Nationwide, the average cost of workers' compensation insurance has risen 50% in the last three years. This dramatic surge is due to several complex factors.In the last five years, medical costs in some states have increased 125% per claim, while indemnity benefits rose 32%. Furthermore, inefficient, manual processing continues to add millions of dollars to administrative expenses.

Equally troubling for insurers is the fact that fraud and abuse are on the rise.

Finally, reserves have been inadequate to cover claims costs, pushing carriers into insolvency.

State legislatures and regulators are convening to find solutions, but it's difficult to mandate laws that solve all these issues. Instead, many insurers, managed care companies, third-party administrations, and employers are now turning to advanced analytics and decision-management tools to alleviate many of these problems.

Rules and decision engines

The medical bill review process offers significant potential for healthcare cost-savings, but it has typically been a manual and labor-intensive process.

Today, sophisticated medical bill review and repricing technology integrates an extensive library of fee schedules and a robust database of national and regional preferred provider organizations (PPOs). The technology automatically applies appropriate fees and PPO discounts to every bill, ensuring a consistent first layer of savings.

By using decision-management technology with custom business rules, workers' comp programs further automate the bill review process for a second layer of savings. Bills for simple procedures are automatically posted. Bills that are red-flagged as complex and require a higher level of investigation are automatically routed to the right resources. These red flags include bills reflecting potentially excessive charges, over-utilization, unnecessary services and inappropriate care.

As a result, the bill review expertise that once existed only in the minds of staff members can be incorporated into automated rules and edits. The decision-management engine can be updated as the environment changes. Rules are programmed by the bill review department, instead of by IT staff.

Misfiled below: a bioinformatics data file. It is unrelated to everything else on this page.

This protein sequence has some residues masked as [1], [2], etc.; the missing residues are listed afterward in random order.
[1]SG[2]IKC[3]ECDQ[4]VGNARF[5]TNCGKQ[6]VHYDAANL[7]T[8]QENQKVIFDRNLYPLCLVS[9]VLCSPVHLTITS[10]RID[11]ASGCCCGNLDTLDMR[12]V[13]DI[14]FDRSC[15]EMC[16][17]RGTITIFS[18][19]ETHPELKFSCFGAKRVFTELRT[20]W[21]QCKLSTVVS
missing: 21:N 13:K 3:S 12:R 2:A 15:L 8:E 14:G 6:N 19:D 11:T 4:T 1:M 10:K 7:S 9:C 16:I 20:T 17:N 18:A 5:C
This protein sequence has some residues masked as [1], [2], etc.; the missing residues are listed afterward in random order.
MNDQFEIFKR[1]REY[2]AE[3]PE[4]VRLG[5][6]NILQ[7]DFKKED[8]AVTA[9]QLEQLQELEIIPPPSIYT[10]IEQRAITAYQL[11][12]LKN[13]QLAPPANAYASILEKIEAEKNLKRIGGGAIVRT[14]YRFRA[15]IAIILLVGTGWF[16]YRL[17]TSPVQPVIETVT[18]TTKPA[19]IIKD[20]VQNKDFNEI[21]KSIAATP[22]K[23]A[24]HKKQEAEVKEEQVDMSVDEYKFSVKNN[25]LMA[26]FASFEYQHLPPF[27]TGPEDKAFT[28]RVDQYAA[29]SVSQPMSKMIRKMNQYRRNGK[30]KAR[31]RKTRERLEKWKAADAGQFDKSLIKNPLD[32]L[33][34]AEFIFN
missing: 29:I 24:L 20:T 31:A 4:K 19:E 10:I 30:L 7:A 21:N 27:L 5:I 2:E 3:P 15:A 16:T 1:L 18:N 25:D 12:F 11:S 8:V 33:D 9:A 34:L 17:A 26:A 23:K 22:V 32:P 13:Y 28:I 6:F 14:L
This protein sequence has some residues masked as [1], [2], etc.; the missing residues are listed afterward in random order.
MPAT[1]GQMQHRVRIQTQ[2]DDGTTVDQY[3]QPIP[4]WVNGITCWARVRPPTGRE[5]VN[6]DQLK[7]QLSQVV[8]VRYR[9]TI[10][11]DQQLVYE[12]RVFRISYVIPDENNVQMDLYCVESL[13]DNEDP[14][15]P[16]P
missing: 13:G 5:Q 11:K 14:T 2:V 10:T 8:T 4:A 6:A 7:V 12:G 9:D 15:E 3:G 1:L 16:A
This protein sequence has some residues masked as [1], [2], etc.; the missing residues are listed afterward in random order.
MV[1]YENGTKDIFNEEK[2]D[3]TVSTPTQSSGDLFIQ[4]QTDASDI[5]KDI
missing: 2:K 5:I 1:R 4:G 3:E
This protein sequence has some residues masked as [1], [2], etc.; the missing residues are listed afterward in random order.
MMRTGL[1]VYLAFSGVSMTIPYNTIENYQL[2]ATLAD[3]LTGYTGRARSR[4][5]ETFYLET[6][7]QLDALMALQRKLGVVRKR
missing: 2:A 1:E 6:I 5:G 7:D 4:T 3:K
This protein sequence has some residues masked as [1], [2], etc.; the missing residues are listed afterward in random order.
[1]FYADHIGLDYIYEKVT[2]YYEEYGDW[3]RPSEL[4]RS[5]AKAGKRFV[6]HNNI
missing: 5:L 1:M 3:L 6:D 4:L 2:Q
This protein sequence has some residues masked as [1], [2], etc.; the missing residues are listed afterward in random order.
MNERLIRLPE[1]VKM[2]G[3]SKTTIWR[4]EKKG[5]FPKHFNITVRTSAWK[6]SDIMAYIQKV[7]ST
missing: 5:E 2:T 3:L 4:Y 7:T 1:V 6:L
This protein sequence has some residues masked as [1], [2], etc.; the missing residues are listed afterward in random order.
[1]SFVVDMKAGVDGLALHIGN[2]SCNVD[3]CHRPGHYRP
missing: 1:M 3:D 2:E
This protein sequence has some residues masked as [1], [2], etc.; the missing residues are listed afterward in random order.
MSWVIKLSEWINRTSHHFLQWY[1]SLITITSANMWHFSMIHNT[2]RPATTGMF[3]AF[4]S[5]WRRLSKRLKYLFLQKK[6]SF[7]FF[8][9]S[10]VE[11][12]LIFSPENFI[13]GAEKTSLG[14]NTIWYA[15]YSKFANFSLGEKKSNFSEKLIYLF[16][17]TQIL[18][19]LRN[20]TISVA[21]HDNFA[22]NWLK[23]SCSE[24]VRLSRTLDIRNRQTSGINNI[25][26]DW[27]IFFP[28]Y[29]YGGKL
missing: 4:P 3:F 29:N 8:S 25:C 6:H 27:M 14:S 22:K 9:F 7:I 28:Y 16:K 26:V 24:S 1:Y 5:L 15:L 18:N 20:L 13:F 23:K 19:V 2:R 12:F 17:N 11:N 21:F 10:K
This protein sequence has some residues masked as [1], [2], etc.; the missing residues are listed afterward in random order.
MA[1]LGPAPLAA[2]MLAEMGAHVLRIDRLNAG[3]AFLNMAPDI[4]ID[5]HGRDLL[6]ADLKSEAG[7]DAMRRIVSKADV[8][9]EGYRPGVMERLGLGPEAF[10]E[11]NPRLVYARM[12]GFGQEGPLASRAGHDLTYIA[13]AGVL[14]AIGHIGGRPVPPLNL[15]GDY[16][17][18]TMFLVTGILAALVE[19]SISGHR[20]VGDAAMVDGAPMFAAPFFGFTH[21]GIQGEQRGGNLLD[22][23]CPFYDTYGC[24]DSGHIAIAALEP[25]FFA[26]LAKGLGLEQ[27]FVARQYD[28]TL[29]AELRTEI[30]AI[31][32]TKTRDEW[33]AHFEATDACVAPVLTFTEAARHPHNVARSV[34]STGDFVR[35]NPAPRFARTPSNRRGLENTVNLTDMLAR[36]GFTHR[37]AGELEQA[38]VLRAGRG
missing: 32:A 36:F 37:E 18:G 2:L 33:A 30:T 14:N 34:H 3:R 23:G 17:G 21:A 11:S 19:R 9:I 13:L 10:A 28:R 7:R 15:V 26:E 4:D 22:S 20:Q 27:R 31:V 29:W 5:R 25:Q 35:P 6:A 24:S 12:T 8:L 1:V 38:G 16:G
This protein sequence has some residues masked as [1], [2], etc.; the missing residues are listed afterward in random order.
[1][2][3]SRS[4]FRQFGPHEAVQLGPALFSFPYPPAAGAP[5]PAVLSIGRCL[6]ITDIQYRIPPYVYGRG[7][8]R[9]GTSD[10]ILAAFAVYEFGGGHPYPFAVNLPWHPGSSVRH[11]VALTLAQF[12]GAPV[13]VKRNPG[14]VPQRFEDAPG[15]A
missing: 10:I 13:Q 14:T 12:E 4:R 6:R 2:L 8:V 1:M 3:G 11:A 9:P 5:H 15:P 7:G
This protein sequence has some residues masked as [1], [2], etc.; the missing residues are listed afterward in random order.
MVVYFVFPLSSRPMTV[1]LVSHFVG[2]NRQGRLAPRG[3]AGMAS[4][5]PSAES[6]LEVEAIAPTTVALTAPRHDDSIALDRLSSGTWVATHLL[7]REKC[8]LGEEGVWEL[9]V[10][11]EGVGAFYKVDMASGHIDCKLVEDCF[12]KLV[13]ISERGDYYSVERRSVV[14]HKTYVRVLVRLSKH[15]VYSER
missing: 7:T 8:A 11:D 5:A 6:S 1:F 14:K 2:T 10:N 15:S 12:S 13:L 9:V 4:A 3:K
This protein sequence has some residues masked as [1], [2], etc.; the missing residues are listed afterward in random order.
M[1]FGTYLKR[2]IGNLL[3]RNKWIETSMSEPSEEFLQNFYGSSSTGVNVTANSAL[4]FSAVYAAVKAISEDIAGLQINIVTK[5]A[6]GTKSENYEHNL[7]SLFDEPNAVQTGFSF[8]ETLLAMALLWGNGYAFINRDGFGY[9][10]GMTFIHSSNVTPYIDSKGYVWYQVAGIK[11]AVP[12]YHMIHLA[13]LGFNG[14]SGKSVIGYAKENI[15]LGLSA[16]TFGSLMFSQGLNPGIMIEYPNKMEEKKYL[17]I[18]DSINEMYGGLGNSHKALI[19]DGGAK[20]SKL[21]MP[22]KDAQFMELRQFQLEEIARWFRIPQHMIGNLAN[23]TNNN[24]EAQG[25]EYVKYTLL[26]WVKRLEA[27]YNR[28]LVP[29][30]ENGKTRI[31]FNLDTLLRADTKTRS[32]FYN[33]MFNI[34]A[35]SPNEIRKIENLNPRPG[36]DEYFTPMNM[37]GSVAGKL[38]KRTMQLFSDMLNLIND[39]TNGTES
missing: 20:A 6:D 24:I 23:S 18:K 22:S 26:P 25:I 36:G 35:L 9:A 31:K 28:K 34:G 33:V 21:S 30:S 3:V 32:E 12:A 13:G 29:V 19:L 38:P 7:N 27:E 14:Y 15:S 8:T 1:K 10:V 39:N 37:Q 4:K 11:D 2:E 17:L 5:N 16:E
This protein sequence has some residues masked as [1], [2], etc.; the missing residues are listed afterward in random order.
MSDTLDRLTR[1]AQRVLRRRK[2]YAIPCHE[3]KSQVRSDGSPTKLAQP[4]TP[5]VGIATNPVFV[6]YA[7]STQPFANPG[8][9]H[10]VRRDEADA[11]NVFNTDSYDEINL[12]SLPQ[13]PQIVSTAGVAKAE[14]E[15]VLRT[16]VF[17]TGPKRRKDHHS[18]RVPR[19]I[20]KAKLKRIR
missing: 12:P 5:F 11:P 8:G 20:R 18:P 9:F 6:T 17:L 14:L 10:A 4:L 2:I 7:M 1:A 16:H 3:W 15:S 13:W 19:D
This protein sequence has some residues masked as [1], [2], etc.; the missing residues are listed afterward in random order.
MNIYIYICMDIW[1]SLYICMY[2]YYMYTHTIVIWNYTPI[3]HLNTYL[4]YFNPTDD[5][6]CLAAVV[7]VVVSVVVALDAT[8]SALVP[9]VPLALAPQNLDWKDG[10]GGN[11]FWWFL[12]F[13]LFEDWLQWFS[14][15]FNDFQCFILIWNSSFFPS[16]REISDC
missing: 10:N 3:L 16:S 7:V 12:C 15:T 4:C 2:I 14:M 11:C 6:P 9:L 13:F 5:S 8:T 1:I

Combined together, rules and decision management enable organizations to incorporate all guidelines and business practices consistently across every bill and every staff member. With this type of decision-management support, organizations are able to automate processing and payment for 70% to 90% of their medical bills.

By leveraging this type of automation, many organizations have been able to double the productivity of their bill review staff, alleviating heavy case loads and overtime.

Predictive neural networks

The size and complexity of workers' comp makes it an attractive target for fraud. The National Insurance Crime Bureau (NICB) estimates that workers' comp fraud costs the insurance industry $5 billion each year.

Currently, it is incumbent upon claims departments to be the first line of defense in detecting fraud.

However, with caseloads that average more than 150 claims at any given point in time, adjusters are too busy to evaluate every claim in a meaningful and effective way.

As a result, carriers and claims professionals are now turning to predictive neural network technology to assist them in accurate detection.

This technology is highly effective because it is capable of analyzing thousands of data elements simultaneously to find subtle, complex and hidden patterns of suspicious behavior. Its analytical and processing strength enables high-volume claims departments to perform a rigorous, objective review of every claim.

Adequate reserves

Establishing adequate loss reserves is yet another area in which predictive neural network technology can be applied.

More than 50% of the insolvencies during the past 10 years have been attributed to inadequate reserving.

In workers' compensation, studies indicate that carriers are currently under-reserved by an estimated $20 billion.

Because of adjuster turnover and varying experience levels, adjust-ers can calculate different reserves for the same claim. Predictive technology levels the playing field, providing information on what the organization has historically paid for similar claims.

The depth and breadth of workers' comp woes-including burgeoning loss costs, reserving deficiency, poor investment returns, increased fraud losses, and rising medical inflation-make legislative solutions difficult to devise.

However, organizations that move quickly to adopt advanced analytics will have a competitive advantage.

Kelly Stephen is vice president of product development, and Kevin Lisle is product manager of property/casualty analytics at Fair Isaac Corp., San Rafael, Calif.

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